dispatches

ne day to ride a train from his London home to the far end of Asia, pioneering in the process a genre of take-no-prisoners travel writing. But no fair-minded reader can question Theroux’s authority. With homes in Cape Cod and Oahu, his American roots run deep. Yet in his constant travels, he is hardly an innocent abroad. From the time he left Massachusetts for the Peace Corps in Malawi in the 1960s, he has gotten, and gets, as close to the real world as anyone can.
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In America / Essays / Paul Theroux

Of Turbans and Neckties :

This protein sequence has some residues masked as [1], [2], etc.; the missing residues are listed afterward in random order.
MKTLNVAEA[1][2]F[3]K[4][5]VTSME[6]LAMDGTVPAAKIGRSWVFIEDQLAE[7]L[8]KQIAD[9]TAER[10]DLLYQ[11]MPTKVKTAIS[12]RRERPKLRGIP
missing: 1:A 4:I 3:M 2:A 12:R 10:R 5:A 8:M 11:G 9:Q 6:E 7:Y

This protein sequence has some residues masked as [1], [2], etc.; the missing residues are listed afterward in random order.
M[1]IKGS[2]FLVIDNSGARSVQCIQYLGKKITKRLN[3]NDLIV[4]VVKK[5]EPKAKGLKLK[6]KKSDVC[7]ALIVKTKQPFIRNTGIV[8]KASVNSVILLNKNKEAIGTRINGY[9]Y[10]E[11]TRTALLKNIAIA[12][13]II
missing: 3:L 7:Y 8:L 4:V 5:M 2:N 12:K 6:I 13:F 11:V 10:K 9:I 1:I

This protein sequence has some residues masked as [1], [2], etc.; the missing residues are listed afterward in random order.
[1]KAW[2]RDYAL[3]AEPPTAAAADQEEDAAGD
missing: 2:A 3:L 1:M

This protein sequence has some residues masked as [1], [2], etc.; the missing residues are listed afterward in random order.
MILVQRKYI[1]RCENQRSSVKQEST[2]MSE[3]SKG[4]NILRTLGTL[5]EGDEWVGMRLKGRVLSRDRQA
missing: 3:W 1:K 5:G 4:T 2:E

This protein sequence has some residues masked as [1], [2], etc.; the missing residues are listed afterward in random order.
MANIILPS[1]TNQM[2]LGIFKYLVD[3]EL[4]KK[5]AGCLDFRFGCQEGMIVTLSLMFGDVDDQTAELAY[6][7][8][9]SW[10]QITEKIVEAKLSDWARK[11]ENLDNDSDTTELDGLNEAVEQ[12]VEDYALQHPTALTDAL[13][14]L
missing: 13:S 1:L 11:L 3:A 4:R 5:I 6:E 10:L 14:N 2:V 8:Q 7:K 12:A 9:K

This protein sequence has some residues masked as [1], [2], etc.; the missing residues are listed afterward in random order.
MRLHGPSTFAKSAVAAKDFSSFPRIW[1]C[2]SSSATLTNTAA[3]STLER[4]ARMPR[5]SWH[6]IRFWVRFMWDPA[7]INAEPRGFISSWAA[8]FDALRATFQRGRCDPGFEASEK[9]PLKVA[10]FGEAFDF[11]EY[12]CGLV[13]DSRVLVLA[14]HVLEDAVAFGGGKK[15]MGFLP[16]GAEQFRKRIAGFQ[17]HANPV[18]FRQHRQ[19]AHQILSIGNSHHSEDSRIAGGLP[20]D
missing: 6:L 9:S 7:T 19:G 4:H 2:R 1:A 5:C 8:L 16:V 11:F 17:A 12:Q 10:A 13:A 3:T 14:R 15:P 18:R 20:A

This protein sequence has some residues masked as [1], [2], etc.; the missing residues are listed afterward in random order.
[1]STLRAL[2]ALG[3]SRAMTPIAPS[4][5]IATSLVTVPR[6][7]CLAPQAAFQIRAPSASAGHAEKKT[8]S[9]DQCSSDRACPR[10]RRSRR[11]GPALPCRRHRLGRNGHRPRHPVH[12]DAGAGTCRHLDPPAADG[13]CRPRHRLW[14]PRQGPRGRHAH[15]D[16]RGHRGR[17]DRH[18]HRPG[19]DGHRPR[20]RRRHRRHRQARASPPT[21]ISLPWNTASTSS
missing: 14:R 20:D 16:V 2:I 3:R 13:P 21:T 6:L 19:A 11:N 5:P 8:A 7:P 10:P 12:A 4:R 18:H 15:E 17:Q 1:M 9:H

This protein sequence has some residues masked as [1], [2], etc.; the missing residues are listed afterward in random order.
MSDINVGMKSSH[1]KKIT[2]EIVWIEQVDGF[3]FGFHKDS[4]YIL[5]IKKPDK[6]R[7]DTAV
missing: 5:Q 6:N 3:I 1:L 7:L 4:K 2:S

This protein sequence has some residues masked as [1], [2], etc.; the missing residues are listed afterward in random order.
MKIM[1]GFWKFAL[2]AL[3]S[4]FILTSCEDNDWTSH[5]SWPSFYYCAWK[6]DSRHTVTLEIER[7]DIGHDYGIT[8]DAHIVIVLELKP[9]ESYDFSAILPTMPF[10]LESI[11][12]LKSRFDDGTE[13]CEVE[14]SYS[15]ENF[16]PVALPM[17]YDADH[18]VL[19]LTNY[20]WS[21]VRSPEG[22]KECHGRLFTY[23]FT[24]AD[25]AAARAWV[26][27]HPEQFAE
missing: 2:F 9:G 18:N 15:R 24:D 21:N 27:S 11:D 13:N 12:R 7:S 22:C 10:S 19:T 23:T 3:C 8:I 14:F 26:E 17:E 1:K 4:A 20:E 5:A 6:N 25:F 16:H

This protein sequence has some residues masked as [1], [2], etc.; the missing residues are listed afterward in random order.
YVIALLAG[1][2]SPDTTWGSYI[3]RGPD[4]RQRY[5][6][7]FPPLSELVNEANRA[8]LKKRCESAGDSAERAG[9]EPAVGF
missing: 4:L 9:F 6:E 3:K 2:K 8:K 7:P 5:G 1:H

Why Past Defines Present

In a profession that treasures its heroes, ask any correspondent about Kif, John Kifner of the New York Times. After editing his Williams College paper, he joined the Times as a copy boy in 1963 and badgered his bosses for reporting assignments. Soon, he was a star. With ingenuity, endless energy, and his fabled war bag always packed by the door, he moves at warp speed. An impish grin and persistence win over sources. A mastery of world realities underlies his work. Mostly, Kif is a reporter’s reporter, who knows the value of seeing the story up close. He belongs to a breed that recognizes its own. Late one night on a train from Bucharest, after covering Nicolae Ceausescu’s fall, he watched a newsmagazine correspondent pad to the washroom with slippers, pajamas, robe, and toothbrush glass. “That guy,” he remarked with a laugh to a colleague sharing the Scotch, “is going to be an editor.”
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In America / Essays / John Kifner

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